4. theduke1

    theduke1 Supporting Member

    Joined:
    Dec 22, 2010
    Location:
    Manitowoc WI
    What I have always done is at the start one band member collects keeps track and splits all monies paid to the band . At the end of the year he or she presents each member with a 1099 for their share of all monies paid to said band. What happens after that is each member responsibility.
    My self I track all money spent making the band money and file long form as a single performer. If you go the llc route there may be unemployment taxes and other things attached to a small business.
    Hope that helps.
     
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  6. fdeck

    fdeck Supporting Member

    Joined:
    Mar 20, 2004
    Location:
    Madison WI
    Disclosures:
    HPF Technology: Protecting the Pocket since 2007
    This tells you all that you need to know about whether to get entangled in a business entity with these guys.

    Note that I am not an accountant.

    Here's what I do. I treat myself as a business. I keep records of all incomes and expenses, and file my own taxes. I suspect that creating an LLC doesn't make anything easier at tax time, and makes things more difficult of the members are not all good business people. "Every man for himself" is a better system. I wouldn't shed too many tears for the guys who were in for a shock at tax time.

    Above and beyond recording your own gig pay, the only other thing that needs to be dealt with is if you collect the pay for the entire band and then distribute it. It's a good idea to write checks to the band members to create a record of your expenses. The first time you pay money to anybody, you get their SSN and address, so you can send them a 1099 if necessary.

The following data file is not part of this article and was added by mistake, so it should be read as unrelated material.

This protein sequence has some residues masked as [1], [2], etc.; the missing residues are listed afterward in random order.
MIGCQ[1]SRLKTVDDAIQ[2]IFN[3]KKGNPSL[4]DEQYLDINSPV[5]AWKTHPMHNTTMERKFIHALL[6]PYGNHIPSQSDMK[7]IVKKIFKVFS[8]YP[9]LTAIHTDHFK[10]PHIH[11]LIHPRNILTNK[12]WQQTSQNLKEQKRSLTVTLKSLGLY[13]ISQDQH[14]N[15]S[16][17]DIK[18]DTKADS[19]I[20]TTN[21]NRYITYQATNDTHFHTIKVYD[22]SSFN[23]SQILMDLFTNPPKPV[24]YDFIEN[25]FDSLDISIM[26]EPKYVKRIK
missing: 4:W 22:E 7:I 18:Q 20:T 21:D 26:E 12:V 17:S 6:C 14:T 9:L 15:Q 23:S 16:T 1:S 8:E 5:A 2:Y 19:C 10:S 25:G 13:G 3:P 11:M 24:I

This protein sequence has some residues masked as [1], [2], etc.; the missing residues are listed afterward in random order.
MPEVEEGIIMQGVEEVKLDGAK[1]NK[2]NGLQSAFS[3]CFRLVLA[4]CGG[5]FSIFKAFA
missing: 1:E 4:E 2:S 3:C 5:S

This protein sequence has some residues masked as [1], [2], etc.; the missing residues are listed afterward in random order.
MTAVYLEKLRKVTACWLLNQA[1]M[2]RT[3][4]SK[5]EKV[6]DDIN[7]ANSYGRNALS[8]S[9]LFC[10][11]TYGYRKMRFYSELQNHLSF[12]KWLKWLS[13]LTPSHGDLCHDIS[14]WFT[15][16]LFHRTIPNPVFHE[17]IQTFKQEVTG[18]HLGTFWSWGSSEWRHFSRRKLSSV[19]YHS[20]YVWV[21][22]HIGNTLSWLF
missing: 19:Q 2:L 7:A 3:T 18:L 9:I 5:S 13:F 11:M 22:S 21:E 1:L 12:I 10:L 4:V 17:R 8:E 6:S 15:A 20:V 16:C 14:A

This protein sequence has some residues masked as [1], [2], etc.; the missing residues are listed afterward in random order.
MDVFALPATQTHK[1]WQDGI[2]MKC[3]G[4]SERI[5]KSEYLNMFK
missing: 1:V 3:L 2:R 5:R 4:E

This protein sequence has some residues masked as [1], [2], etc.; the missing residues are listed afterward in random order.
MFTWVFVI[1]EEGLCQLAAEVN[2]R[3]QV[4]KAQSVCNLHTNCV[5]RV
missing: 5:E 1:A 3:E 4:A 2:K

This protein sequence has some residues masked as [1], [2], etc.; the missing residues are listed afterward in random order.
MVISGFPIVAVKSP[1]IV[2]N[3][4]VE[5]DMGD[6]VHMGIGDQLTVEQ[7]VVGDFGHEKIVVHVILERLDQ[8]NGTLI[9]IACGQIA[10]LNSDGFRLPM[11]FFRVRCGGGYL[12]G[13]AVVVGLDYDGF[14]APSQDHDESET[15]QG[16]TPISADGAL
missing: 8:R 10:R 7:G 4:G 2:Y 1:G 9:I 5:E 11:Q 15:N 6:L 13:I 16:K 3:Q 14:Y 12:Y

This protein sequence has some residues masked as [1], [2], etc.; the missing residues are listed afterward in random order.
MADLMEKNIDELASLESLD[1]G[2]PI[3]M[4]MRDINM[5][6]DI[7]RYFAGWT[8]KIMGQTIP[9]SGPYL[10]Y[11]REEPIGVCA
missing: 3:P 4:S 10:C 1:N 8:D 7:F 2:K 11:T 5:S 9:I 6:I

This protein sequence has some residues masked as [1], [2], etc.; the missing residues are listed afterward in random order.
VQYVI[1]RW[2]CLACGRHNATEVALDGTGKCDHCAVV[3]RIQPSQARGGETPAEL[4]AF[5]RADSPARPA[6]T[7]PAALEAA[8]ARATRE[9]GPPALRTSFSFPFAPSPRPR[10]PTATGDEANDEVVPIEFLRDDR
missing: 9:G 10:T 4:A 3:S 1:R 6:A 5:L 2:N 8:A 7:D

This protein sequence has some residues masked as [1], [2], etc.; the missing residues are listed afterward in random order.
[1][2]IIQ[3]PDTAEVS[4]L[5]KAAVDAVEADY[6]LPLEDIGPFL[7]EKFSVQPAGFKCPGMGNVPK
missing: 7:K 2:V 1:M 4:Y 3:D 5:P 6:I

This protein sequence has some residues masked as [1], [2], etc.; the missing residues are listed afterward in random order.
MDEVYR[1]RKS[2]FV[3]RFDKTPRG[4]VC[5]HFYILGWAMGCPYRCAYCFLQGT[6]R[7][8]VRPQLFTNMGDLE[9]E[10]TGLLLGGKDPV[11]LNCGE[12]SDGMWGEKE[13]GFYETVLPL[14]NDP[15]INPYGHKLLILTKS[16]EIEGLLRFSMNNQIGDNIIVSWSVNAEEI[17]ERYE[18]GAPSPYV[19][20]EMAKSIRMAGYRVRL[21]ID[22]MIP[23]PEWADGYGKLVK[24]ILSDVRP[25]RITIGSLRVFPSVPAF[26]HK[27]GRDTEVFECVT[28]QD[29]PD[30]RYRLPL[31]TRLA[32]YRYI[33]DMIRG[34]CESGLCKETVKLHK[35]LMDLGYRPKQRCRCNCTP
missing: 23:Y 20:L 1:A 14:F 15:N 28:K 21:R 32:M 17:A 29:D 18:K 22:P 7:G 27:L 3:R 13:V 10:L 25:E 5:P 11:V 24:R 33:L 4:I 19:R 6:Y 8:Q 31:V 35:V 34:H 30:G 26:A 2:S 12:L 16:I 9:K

There are books on how to run a small business. Read one.
     
  7. fdeck

    fdeck Supporting Member

    Joined:
    Mar 20, 2004
    Location:
    Madison WI
    Disclosures:
    HPF Technology: Protecting the Pocket since 2007
    Probably not to the band unless the band has a business ID number.
     
  8. Gaolee

    Gaolee The Fat Violin Supporting Member

    Joined:
    Jan 13, 2010
    I don't know why you would set up an LLC to work as a musician. I suppose there might be some liability issues if you are supplying a PA, but I don't really know. It seems like an unnecessary complication unless you set up the band as a legal entity with some percentage of ownership for each band member. If you do that, it makes accounting a little more complex. Make sure you keep track of all of your expenses including mileage, depreciation, materials, travel expenses, etc. It adds up.